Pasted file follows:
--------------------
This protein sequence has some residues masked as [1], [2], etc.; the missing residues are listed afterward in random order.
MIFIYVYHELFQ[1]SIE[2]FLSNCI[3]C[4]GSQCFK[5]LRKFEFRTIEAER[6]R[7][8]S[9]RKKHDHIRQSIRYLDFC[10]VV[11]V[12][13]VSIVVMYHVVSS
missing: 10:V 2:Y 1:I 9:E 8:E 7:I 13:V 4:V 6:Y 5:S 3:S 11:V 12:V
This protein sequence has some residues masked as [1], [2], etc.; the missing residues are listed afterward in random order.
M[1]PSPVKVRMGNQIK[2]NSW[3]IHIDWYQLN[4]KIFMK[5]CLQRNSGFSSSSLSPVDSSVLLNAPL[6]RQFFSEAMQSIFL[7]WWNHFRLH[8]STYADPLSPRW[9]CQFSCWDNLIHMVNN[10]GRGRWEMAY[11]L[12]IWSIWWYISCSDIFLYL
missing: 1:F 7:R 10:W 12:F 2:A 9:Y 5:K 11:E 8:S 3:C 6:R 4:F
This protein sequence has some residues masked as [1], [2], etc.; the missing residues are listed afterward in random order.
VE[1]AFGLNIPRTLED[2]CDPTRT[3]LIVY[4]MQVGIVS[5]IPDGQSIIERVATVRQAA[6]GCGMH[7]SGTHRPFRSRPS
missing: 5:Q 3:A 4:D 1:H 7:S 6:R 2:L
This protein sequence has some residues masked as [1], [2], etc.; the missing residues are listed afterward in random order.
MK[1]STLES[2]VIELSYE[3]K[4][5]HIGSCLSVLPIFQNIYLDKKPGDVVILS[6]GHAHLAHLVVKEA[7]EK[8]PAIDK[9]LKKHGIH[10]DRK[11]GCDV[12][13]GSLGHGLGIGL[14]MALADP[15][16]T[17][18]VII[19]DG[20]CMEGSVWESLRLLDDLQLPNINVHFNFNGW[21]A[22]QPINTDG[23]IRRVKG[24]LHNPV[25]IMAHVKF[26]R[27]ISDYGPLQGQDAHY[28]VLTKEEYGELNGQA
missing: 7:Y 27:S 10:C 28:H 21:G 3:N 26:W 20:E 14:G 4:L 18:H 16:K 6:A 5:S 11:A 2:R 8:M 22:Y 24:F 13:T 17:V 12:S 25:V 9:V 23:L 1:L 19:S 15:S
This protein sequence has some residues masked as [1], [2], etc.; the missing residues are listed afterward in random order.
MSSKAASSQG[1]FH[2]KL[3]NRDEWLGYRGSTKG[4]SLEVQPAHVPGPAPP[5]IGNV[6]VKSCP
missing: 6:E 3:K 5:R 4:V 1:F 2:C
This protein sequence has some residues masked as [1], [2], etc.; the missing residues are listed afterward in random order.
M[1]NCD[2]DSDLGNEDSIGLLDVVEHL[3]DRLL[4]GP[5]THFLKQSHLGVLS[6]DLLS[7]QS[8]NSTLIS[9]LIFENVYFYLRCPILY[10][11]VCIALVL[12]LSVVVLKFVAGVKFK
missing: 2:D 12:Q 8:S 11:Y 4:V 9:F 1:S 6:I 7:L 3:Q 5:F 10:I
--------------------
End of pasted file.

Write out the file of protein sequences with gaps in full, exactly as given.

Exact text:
This protein sequence has some residues masked as [1], [2], etc.; the missing residues are listed afterward in random order.
MIFIYVYHELFQ[1]SIE[2]FLSNCI[3]C[4]GSQCFK[5]LRKFEFRTIEAER[6]R[7][8]S[9]RKKHDHIRQSIRYLDFC[10]VV[11]V[12][13]VSIVVMYHVVSS
missing: 10:V 2:Y 1:I 9:E 8:E 7:I 13:V 4:V 6:Y 5:S 3:S 11:V 12:V
This protein sequence has some residues masked as [1], [2], etc.; the missing residues are listed afterward in random order.
M[1]PSPVKVRMGNQIK[2]NSW[3]IHIDWYQLN[4]KIFMK[5]CLQRNSGFSSSSLSPVDSSVLLNAPL[6]RQFFSEAMQSIFL[7]WWNHFRLH[8]STYADPLSPRW[9]CQFSCWDNLIHMVNN[10]GRGRWEMAY[11]L[12]IWSIWWYISCSDIFLYL
missing: 1:F 7:R 10:W 12:F 2:A 9:Y 5:K 11:E 8:S 3:C 6:R 4:F
This protein sequence has some residues masked as [1], [2], etc.; the missing residues are listed afterward in random order.
VE[1]AFGLNIPRTLED[2]CDPTRT[3]LIVY[4]MQVGIVS[5]IPDGQSIIERVATVRQAA[6]GCGMH[7]SGTHRPFRSRPS
missing: 5:Q 3:A 4:D 1:H 7:S 6:R 2:L
This protein sequence has some residues masked as [1], [2], etc.; the missing residues are listed afterward in random order.
MK[1]STLES[2]VIELSYE[3]K[4][5]HIGSCLSVLPIFQNIYLDKKPGDVVILS[6]GHAHLAHLVVKEA[7]EK[8]PAIDK[9]LKKHGIH[10]DRK[11]GCDV[12][13]GSLGHGLGIGL[14]MALADP[15][16]T[17][18]VII[19]DG[20]CMEGSVWESLRLLDDLQLPNINVHFNFNGW[21]A[22]QPINTDG[23]IRRVKG[24]LHNPV[25]IMAHVKF[26]R[27]ISDYGPLQGQDAHY[28]VLTKEEYGELNGQA
missing: 7:Y 27:S 10:C 28:H 21:G 3:N 26:W 20:E 14:G 4:L 18:H 16:K 6:A 5:S 11:A 2:R 8:M 22:Y 24:F 13:T 17:V 12:S 25:V 9:V 23:L 1:L 19:S 15:S
This protein sequence has some residues masked as [1], [2], etc.; the missing residues are listed afterward in random order.
MSSKAASSQG[1]FH[2]KL[3]NRDEWLGYRGSTKG[4]SLEVQPAHVPGPAPP[5]IGNV[6]VKSCP
missing: 6:E 3:K 5:R 4:V 1:F 2:C
This protein sequence has some residues masked as [1], [2], etc.; the missing residues are listed afterward in random order.
M[1]NCD[2]DSDLGNEDSIGLLDVVEHL[3]DRLL[4]GP[5]THFLKQSHLGVLS[6]DLLS[7]QS[8]NSTLIS[9]LIFENVYFYLRCPILY[10][11]VCIALVL[12]LSVVVLKFVAGVKFK
missing: 2:D 12:Q 8:S 11:Y 4:V 9:F 1:S 6:I 7:L 3:Q 5:F 10:I